OXFAM has called on the UK Government to urgently increase funding to tackle hunger in East Africa with one person now likely to die “every 28 seconds”.

The charity also condemned G7 leaders, including Prime Minister Rishi Sunak, on their “woeful inaction” in tackling the hunger crisis in the region.

This comes as the food crisis in East Africa is expected to reach its highest level since the crisis began with one person likely to die of hunger every 28 seconds between now and July across Ethiopia, Kenya, Somalia and South Sudan, according to Oxfam.

Yet fears are growing that the UK government will impose a real-terms cut in funding for the crisis just two years after it brokered a deal to prevent famine at the G7 summit in Cornwall.

In contrast, in March, the Scottish Government committed £500,000 from its Humanitarian Emergency Fund to the crisis, after earlier allocating £250,000 to help people affected in Ethiopia and Somalia.

READ MORE: Church of Scotland: Westminster needs to restore South Sudan aid

Climate-induced drought, compounded by ongoing conflict and high food prices, has left over 40 million people across East Africa facing severe hunger - up by nearly two thirds from last year - with 85,000 people in South Sudan and Somalia on the brink of famine.

Parts of Somalia, Kenya and Ethiopia have been hit with five consecutive failed rainy seasons and South Sudan has suffered a fifth consecutive season of severe flooding, decimating people’s ability to cope.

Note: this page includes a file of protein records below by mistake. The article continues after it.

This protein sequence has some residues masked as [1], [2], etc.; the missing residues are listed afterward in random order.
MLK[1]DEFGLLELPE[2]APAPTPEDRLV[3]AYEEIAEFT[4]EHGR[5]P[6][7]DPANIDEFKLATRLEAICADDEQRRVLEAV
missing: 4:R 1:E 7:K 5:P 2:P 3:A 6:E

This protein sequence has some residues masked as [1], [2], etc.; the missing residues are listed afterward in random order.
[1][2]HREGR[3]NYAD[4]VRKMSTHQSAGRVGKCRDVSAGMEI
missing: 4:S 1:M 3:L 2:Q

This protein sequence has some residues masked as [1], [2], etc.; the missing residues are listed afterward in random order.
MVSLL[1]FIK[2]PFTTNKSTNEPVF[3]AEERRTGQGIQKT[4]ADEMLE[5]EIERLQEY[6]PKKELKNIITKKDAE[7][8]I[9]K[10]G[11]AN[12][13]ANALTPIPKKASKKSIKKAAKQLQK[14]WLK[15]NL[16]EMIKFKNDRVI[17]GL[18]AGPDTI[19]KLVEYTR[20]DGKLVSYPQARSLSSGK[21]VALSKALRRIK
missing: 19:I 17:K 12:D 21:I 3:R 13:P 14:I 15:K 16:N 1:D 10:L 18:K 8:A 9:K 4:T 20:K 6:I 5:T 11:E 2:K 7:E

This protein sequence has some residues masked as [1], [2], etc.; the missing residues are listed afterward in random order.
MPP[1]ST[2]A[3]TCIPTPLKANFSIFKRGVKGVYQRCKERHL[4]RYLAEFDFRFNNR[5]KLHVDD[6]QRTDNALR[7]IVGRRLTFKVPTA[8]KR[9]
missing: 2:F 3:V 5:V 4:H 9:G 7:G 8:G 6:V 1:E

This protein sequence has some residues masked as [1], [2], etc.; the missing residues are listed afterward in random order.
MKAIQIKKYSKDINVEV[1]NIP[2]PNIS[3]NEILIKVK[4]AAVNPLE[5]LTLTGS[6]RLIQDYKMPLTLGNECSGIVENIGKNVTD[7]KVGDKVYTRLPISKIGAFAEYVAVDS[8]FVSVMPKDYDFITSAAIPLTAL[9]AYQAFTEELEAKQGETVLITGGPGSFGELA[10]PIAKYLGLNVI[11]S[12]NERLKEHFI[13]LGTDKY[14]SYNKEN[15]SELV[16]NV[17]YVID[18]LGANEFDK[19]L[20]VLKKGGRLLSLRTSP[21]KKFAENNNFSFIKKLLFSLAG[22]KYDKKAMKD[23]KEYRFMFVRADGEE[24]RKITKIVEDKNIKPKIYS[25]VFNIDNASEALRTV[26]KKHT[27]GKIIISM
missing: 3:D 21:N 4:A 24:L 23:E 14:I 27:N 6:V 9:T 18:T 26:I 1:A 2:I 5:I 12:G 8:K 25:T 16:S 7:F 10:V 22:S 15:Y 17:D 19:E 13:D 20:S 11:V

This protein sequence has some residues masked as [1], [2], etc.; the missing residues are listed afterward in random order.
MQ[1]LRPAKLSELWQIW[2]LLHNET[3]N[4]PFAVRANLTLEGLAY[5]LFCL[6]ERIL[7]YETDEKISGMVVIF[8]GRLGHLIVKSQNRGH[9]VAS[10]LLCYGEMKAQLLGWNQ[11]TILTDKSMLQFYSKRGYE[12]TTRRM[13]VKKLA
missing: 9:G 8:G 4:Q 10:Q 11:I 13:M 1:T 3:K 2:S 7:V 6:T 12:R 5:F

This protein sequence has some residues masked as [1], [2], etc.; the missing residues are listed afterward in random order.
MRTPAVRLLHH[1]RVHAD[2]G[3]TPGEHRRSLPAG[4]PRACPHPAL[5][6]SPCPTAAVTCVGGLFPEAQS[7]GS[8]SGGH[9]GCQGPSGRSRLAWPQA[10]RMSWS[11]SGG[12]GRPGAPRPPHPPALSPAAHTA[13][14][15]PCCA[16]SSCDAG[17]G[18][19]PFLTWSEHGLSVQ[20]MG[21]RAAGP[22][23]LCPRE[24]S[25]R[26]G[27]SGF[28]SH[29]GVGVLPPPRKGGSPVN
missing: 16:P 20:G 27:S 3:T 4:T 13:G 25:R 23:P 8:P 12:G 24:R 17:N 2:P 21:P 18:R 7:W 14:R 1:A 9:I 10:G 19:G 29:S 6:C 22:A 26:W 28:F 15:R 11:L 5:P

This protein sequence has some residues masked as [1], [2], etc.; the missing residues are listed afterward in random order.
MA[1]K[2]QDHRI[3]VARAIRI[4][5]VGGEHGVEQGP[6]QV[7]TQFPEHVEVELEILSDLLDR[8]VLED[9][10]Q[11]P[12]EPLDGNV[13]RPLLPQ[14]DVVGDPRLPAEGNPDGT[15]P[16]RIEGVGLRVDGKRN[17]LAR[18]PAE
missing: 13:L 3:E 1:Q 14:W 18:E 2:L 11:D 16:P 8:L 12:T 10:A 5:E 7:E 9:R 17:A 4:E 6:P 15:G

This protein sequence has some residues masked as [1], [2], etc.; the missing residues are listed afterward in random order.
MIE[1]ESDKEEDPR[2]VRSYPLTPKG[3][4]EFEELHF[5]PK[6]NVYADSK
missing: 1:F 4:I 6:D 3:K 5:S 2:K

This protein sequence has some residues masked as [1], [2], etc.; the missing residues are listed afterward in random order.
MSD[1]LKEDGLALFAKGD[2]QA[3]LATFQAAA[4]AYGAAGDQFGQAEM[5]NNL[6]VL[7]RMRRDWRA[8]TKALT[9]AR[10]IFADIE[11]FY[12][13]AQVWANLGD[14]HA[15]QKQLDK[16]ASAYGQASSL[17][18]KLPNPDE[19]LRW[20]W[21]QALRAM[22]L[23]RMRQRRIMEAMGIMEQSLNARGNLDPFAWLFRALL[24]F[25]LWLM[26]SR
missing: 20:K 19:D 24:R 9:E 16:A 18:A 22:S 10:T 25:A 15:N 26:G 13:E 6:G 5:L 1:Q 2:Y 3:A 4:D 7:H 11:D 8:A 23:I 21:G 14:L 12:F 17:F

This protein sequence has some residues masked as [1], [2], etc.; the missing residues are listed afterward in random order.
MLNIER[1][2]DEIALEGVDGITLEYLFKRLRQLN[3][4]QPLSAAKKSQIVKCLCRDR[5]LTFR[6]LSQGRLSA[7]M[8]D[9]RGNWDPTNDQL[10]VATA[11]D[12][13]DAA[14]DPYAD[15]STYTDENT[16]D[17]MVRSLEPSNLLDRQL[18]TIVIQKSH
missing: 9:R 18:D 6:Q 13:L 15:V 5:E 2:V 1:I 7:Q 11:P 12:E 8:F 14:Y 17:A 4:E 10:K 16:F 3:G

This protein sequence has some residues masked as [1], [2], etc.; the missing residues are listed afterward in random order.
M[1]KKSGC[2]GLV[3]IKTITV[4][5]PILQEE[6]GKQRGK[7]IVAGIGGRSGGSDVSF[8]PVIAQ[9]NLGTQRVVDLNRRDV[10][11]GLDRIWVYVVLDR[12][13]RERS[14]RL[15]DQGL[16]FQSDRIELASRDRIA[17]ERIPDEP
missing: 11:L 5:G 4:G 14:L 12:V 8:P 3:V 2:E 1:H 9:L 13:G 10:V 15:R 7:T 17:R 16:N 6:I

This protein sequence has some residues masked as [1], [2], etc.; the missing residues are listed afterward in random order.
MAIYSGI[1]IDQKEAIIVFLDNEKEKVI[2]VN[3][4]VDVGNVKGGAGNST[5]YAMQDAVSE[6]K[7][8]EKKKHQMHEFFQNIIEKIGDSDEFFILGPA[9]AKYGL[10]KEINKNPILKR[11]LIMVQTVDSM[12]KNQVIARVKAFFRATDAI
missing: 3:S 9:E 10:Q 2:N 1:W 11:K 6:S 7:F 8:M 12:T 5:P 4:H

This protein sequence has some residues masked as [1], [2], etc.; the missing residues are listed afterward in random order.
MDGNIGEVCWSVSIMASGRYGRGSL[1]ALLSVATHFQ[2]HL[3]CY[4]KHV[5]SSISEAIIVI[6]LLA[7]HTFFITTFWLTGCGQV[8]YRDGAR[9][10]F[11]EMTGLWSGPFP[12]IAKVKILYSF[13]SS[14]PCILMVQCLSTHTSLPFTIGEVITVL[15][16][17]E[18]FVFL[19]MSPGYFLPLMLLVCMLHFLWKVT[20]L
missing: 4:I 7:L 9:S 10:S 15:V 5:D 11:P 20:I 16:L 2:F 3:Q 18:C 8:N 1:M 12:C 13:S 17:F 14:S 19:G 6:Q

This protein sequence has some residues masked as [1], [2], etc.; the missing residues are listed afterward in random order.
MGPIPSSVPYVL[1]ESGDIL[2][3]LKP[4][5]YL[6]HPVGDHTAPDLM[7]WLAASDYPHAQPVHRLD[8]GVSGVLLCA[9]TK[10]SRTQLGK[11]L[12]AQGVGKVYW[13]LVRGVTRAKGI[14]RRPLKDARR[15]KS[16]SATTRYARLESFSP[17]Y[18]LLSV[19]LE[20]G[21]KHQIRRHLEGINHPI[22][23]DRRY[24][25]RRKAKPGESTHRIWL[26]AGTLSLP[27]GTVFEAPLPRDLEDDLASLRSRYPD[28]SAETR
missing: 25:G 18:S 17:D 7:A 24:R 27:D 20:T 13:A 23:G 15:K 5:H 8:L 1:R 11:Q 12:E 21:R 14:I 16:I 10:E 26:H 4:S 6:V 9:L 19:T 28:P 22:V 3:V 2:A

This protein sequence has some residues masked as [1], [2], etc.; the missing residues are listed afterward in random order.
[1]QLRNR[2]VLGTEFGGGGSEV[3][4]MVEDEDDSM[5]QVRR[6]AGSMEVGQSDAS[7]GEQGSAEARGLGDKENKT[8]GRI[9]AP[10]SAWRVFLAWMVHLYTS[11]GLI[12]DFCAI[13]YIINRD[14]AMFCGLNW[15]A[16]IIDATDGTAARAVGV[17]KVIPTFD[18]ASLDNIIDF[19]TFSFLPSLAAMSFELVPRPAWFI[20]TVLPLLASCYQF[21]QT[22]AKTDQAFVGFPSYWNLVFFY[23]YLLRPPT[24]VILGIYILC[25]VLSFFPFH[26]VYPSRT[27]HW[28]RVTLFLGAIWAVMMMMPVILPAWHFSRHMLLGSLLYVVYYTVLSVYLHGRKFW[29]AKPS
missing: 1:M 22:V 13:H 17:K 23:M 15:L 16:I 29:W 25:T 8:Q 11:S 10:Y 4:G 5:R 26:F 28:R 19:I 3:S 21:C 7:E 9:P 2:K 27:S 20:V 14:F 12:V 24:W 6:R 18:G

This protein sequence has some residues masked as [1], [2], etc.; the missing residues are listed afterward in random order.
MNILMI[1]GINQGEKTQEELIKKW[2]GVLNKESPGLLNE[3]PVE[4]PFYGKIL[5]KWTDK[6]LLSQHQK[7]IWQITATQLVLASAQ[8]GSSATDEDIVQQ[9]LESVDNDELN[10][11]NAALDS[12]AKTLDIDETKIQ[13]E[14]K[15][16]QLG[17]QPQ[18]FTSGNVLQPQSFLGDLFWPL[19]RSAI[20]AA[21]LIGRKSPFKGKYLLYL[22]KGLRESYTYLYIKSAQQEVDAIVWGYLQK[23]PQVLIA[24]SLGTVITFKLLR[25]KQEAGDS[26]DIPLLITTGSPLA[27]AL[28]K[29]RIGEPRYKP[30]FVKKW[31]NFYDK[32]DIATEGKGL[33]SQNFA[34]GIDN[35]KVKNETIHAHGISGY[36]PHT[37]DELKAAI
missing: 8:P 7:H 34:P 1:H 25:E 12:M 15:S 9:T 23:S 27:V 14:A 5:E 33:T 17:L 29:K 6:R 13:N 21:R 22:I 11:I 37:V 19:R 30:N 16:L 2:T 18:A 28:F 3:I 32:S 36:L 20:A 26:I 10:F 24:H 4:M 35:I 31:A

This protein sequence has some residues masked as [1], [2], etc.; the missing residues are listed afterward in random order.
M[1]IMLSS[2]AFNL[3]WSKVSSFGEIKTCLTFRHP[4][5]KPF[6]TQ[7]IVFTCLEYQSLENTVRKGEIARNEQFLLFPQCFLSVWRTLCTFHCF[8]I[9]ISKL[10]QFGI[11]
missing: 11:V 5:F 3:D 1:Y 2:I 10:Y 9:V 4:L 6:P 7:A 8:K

The escalation of violence in Sudan is also worsening the situation for neighbouring countries like South Sudan, where six thousand people are arriving at the border daily.

Ahead of the start of the summit on Friday, Oxfam is calling out G7 leaders, including UK Prime Minister Rishi Sunak, on their “woeful inaction” in tackling the hunger crisis in the region, accusing them of “betraying the promises they made two years ago”.

Magnus Corfixen, Oxfam’s humanitarian lead, said: “The silence of G7 leaders on the crisis in East Africa is deafening given the commitments they made just two short years ago. Their decision to cover their eyes and ears to the human cost of hunger is reprehensible.

“Every day that goes by without action means more avoidable deaths. More than 250 people are likely to die of hunger in East Africa in the time it takes G7 leaders to tuck into their dinner on Friday.

“The UK has gone from being a world leader in the fight against hunger to a laggard which is failing to live up to its own commitments.

“People are dying not because the world lacks food or money but because of political failure and injustice. G7 countries are among those chiefly responsible for climate change, so the UK and others have a clear moral responsibility to support people in East Africa whose lives are being destroyed by a climate crisis they did not cause.

“The G7 summit provides a vital opportunity for leaders to take the life-saving action that is needed. An urgent increase in aid is needed now.”